The goal of this project is to ultimately grow the space program at UNLV. This will expand the engineering education at UNLV by promoting new fields of study. With your help, we can help achieve all this and make our dream possible. Help us Go Beyond! Visit our website at rebelsat.org or send us an email at email@example.com
WHAT IS IT? A CubeSat is a small satellite that can do very specific purposes at a very low cost (~$40,000). Nevada’s first satellite, RebelSat-1, is planning to test a cold gas thruster with a spike nozzle (aerospike). Spike nozzles are known to have amazing efficiency in vacuum or space environments, and it can bring a whole new way for small satellites to maneuver in-orbit. Cold gas thrusters are extremely common in rockets, satellites, and other space crafts. They are inherently safe to use due to no combustion, but spike nozzles are yet to prove their use in space applications. RebelSat-1 seeks to start investigating this theory.
WHY? CubeSats are fundamental to every university space program, and in order to grow UNLV's space program, RebelSat-1 will help start it up! After RebelSat-1, we plan to launch RebelSat-2 and RebelSat-3 years down the road!
WHO ARE WE? We have over 30 students from different majors ranging from mechanical engineering to accounting working together on the research and development of RebelSat-1. We formed this student organization similar to real engineering companies to provide the best experience possible for students. Not only this gives students real-world experience, but it also allows students to work on something completely new and unique to the State of Nevada.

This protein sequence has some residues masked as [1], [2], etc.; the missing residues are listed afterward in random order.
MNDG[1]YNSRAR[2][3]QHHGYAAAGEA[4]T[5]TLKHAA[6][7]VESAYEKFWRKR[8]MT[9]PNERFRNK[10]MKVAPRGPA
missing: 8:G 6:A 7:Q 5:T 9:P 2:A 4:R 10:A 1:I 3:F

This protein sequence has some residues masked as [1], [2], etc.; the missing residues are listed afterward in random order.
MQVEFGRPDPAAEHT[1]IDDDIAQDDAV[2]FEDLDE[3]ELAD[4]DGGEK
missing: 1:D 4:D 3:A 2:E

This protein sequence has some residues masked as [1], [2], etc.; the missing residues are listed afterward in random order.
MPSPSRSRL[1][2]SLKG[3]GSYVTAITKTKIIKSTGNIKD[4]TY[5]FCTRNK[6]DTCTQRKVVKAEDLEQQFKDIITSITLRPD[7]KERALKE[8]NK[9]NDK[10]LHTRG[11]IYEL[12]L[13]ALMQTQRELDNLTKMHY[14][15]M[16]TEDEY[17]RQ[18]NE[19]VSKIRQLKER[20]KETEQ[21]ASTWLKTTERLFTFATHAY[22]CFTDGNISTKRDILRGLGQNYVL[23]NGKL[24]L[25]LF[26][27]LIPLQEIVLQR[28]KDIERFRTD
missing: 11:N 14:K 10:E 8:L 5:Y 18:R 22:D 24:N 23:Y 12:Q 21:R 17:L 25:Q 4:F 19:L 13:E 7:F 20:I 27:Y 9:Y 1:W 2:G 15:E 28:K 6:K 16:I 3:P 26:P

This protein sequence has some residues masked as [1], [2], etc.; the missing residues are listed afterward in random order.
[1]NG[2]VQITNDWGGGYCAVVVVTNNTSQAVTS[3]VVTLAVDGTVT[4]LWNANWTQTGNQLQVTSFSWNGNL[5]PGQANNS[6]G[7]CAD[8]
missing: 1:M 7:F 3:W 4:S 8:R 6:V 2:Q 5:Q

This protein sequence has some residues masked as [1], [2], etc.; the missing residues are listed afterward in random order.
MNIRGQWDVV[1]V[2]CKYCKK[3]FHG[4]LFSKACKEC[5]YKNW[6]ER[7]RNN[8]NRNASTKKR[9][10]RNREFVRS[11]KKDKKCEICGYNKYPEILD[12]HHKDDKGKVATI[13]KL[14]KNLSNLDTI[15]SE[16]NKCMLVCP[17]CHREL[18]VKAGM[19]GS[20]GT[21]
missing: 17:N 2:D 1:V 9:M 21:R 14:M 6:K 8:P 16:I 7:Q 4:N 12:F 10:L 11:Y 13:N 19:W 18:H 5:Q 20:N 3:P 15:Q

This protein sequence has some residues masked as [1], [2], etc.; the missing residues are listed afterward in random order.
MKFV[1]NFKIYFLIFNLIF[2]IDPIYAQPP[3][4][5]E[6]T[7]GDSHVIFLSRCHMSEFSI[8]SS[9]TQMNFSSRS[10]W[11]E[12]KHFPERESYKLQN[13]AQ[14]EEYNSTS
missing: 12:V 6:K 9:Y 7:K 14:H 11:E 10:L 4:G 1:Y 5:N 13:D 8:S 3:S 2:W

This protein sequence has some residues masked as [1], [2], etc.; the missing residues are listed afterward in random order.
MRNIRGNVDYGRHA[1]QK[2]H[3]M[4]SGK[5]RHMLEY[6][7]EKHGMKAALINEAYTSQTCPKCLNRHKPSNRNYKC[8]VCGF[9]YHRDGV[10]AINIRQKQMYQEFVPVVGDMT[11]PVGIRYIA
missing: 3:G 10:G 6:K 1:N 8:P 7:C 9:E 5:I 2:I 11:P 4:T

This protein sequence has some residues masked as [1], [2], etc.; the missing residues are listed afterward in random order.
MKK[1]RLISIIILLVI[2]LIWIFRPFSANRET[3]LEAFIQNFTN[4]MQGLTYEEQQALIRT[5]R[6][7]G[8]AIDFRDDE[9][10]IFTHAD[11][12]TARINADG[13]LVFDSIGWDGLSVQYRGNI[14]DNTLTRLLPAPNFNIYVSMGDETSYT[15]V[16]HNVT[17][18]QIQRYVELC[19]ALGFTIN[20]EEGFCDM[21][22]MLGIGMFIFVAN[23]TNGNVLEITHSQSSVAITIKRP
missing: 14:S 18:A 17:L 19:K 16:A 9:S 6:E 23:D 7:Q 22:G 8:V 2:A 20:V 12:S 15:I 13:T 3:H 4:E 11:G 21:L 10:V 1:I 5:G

THE TIMELINE - We started engineering and development in August 2020. The goal is to launch Spring 2023. When the launch date arrives we will have successfully built a custom CubeSat chassis to hold our components, a ground station to communicate with not only our satellite, but other satellites, and even the International Space Station!
"I am excited to utilize the engineering design skills I have acquired through my education to do meaningful work on a rocket engine that may one day operate in space!" - Drew (Payload Lead)
“I am the most excited about being a part of something much bigger than myself: playing a direct role in the advancement of space technology and taking on a position of building and designing a satellite that might deploy in low earth orbit. My learning experience in ME 240 Into to SOLIDWORKS has inspired me to apply my techniques to this project and make significant contributions to the project with the intention of designing and assembling the satellite components.” - Petar (Manufacturing Lead)
“I think one of the most exciting things for me about this project is that I get to apply concepts that I just learned this semester from my heat transfer class to the thermal simulations that I'm working on for the CubeSat. Plus, it's not every day you get to work on a project that has the chance of getting launched into space!” - Keane (Mechanical Lead)